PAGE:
Let's say I have some kind of survival data - i.e. I'm giving a drug that may cause mortality. So I have three patients: A, B and C. All are given the drug at Time t1.

Let's say patient A dies at time t2. Patient B dies at time t3. And Patient C dies at time t100.

Clearly, the likelihood that the drug caused the death of patient A and B is higher than the likelihood that the drug cause patient C's death (i.e. patient C likely died from natural causes whereas patients A and B probably died because of the drug).

Are there any techniques in survival analysis/related fields that allow one to quantify the probability/likelihood that the treatment caused the effect. For example, if I could calculate the probability that the treatment caused the death given that patient was treated at time X and died at time Y.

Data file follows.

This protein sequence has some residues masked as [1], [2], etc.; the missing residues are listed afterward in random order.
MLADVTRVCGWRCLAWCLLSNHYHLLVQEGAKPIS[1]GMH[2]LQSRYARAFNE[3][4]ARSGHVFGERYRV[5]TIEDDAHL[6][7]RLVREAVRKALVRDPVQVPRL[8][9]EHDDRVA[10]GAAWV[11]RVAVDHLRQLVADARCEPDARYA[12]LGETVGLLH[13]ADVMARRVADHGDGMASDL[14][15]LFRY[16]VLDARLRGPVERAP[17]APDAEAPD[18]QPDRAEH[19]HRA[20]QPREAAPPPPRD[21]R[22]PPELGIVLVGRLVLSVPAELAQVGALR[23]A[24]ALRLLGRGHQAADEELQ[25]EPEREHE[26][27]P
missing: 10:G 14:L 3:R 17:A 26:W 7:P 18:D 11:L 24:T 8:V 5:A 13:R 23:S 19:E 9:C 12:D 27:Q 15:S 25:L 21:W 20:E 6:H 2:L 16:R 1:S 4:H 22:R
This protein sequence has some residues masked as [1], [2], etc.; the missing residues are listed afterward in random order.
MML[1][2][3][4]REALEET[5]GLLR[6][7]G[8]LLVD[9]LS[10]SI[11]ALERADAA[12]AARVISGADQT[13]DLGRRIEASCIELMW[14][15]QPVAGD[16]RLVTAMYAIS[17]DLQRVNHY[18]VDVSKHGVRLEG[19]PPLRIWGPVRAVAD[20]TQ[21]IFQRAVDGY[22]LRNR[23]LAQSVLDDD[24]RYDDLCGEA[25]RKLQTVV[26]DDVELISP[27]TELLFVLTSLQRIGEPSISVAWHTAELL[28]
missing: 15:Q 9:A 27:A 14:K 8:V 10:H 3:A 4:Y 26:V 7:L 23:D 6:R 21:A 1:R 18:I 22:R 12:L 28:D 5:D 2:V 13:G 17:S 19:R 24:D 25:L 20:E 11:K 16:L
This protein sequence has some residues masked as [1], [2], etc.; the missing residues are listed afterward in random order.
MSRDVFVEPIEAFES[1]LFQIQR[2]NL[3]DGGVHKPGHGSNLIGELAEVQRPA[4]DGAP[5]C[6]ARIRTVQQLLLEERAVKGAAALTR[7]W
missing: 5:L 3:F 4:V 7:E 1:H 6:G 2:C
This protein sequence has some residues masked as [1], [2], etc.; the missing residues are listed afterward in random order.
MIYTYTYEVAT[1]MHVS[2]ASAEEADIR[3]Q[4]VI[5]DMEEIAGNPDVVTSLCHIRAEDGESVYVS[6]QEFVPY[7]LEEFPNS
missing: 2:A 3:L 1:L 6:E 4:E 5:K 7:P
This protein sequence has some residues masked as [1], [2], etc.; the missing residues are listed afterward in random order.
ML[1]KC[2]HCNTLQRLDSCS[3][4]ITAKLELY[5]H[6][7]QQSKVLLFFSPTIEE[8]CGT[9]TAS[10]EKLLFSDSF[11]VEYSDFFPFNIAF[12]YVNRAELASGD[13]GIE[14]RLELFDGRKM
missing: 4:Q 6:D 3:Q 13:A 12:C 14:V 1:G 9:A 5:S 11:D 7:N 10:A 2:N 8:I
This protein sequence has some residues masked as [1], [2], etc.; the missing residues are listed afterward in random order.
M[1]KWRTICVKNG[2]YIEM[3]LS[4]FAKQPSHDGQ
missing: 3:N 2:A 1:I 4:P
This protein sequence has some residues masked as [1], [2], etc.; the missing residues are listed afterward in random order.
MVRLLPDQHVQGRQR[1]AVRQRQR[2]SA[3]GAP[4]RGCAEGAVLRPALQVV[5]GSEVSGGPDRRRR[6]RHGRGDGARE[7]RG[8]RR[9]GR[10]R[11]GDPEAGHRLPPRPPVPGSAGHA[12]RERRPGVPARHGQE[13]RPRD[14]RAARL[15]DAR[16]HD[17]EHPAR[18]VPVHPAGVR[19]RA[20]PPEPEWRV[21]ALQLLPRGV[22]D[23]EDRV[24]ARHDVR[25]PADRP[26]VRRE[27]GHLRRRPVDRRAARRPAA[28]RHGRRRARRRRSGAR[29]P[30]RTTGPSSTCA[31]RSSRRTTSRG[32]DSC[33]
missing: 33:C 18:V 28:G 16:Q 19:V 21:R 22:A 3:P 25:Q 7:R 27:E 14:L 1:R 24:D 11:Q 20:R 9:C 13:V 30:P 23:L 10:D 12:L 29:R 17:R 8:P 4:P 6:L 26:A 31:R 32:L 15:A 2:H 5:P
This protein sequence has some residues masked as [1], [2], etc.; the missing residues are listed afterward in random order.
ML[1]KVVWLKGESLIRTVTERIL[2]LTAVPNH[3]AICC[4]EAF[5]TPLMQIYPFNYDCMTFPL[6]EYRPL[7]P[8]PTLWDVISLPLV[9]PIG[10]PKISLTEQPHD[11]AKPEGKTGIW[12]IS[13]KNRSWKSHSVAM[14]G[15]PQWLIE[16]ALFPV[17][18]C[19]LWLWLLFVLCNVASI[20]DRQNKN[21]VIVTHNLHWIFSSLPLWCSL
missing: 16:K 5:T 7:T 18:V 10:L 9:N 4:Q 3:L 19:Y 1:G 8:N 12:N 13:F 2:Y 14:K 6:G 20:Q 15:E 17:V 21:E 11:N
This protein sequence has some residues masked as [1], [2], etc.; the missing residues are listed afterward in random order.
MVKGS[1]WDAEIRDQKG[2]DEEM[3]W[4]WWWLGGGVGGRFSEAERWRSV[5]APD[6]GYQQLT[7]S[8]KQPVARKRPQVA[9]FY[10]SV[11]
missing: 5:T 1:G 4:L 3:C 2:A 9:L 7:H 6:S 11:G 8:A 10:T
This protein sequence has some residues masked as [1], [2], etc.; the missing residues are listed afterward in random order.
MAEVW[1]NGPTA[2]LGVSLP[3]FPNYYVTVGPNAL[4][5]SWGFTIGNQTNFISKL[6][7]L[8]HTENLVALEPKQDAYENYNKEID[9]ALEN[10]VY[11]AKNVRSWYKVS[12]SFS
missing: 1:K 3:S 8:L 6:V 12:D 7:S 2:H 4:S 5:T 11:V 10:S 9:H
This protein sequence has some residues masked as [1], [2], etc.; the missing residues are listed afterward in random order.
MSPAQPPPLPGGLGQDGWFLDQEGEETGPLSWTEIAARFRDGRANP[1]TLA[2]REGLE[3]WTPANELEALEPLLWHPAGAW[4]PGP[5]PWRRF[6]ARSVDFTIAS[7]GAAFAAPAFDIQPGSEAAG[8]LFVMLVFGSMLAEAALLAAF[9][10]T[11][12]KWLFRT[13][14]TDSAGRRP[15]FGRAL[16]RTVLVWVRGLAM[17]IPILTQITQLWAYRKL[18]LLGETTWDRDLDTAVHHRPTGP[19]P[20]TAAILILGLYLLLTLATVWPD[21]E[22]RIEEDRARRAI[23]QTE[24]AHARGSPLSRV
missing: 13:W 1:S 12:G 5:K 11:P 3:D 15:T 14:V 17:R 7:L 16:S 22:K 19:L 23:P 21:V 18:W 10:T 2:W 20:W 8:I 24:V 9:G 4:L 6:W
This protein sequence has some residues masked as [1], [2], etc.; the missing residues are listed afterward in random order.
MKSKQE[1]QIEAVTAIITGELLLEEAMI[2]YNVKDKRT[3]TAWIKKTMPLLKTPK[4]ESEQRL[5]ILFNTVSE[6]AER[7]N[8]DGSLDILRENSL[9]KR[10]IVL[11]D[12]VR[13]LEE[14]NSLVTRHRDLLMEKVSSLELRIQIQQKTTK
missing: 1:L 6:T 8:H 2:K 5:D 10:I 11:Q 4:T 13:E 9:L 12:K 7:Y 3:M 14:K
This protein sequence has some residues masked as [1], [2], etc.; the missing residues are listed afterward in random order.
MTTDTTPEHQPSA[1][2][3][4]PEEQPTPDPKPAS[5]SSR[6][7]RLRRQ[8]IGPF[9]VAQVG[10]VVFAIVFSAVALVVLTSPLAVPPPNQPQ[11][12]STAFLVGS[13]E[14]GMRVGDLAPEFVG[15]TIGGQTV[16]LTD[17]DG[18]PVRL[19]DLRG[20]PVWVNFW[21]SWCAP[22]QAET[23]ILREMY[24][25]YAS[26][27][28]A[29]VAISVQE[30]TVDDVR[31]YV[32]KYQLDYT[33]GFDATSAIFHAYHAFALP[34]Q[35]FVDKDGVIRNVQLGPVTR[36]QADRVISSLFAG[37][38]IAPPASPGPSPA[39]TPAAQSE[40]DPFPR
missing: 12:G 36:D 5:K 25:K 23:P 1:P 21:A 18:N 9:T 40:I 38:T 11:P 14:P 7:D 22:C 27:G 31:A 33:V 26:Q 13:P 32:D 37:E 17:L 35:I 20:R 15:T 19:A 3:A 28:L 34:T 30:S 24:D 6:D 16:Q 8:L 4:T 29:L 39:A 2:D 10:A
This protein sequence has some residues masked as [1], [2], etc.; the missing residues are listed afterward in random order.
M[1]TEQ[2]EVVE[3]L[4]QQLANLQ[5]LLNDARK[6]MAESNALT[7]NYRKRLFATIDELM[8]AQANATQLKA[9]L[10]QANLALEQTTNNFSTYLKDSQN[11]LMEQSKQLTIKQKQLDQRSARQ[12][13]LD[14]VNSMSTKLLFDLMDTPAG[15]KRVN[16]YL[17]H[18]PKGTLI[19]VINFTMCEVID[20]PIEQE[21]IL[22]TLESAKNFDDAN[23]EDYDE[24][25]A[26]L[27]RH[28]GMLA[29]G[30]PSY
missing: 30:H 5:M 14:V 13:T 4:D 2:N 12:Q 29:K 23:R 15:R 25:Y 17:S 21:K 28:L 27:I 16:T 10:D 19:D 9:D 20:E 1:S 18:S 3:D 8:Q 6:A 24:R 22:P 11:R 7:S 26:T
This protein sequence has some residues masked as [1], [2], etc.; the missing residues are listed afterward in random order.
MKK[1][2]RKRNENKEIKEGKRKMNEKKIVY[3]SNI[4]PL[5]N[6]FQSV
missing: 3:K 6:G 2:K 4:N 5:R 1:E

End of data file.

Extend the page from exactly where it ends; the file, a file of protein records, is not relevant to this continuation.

I think you're going to struggle with any sort of definitive treatment effect, because you lack a comparison group of any sort. You need not necessarily have a control group - there's plenty of methods in the case-crossover literature for using cases as their own controls during unexposed time periods, but if everyone got the drug at t=1, then no one has unexposed time to act as a control.


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